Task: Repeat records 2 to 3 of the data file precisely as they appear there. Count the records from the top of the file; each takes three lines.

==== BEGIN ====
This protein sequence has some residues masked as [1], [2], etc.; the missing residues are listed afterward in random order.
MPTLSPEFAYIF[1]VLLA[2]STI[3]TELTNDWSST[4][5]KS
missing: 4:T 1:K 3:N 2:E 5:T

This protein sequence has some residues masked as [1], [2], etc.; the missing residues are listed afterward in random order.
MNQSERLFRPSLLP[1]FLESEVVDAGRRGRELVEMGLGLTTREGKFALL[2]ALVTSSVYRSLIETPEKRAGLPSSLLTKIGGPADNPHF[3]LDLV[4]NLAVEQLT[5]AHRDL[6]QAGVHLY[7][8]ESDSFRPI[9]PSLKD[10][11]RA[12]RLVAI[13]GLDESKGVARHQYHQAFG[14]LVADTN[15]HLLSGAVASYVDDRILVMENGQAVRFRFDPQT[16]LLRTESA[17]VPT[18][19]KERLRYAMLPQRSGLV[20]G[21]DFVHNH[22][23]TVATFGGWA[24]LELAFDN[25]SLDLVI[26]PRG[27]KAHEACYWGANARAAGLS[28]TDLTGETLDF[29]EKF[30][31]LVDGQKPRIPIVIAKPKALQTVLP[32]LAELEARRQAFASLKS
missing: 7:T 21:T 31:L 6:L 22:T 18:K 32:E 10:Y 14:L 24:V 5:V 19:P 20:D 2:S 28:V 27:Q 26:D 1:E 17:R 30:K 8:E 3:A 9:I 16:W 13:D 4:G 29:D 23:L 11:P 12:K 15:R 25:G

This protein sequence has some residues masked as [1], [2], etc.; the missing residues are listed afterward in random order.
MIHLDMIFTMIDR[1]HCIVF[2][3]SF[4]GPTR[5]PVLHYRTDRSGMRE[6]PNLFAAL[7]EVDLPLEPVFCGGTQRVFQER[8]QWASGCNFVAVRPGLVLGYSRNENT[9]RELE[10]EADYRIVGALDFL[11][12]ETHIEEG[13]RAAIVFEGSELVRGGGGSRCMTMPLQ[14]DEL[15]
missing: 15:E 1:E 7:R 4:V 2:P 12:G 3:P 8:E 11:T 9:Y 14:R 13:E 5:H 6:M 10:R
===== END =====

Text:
This protein sequence has some residues masked as [1], [2], etc.; the missing residues are listed afterward in random order.
MNQSERLFRPSLLP[1]FLESEVVDAGRRGRELVEMGLGLTTREGKFALL[2]ALVTSSVYRSLIETPEKRAGLPSSLLTKIGGPADNPHF[3]LDLV[4]NLAVEQLT[5]AHRDL[6]QAGVHLY[7][8]ESDSFRPI[9]PSLKD[10][11]RA[12]RLVAI[13]GLDESKGVARHQYHQAFG[14]LVADTN[15]HLLSGAVASYVDDRILVMENGQAVRFRFDPQT[16]LLRTESA[17]VPT[18][19]KERLRYAMLPQRSGLV[20]G[21]DFVHNH[22][23]TVATFGGWA[24]LELAFDN[25]SLDLVI[26]PRG[27]KAHEACYWGANARAAGLS[28]TDLTGETLDF[29]EKF[30][31]LVDGQKPRIPIVIAKPKALQTVLP[32]LAELEARRQAFASLKS
missing: 7:T 21:T 31:L 6:L 22:T 18:K 32:E 10:Y 14:L 24:V 5:V 19:P 20:D 2:S 28:V 27:Q 26:D 1:E 17:R 30:K 8:E 3:A 9:I 16:W 13:D 4:G 29:D 23:L 11:P 12:K 15:R 25:G

This protein sequence has some residues masked as [1], [2], etc.; the missing residues are listed afterward in random order.
MIHLDMIFTMIDR[1]HCIVF[2][3]SF[4]GPTR[5]PVLHYRTDRSGMRE[6]PNLFAAL[7]EVDLPLEPVFCGGTQRVFQER[8]QWASGCNFVAVRPGLVLGYSRNENT[9]RELE[10]EADYRIVGALDFL[11][12]ETHIEEG[13]RAAIVFEGSELVRGGGGSRCMTMPLQ[14]DEL[15]
missing: 15:E 1:E 7:R 4:V 2:P 12:G 3:P 8:E 11:T 9:Y 14:R 13:E 5:H 6:M 10:R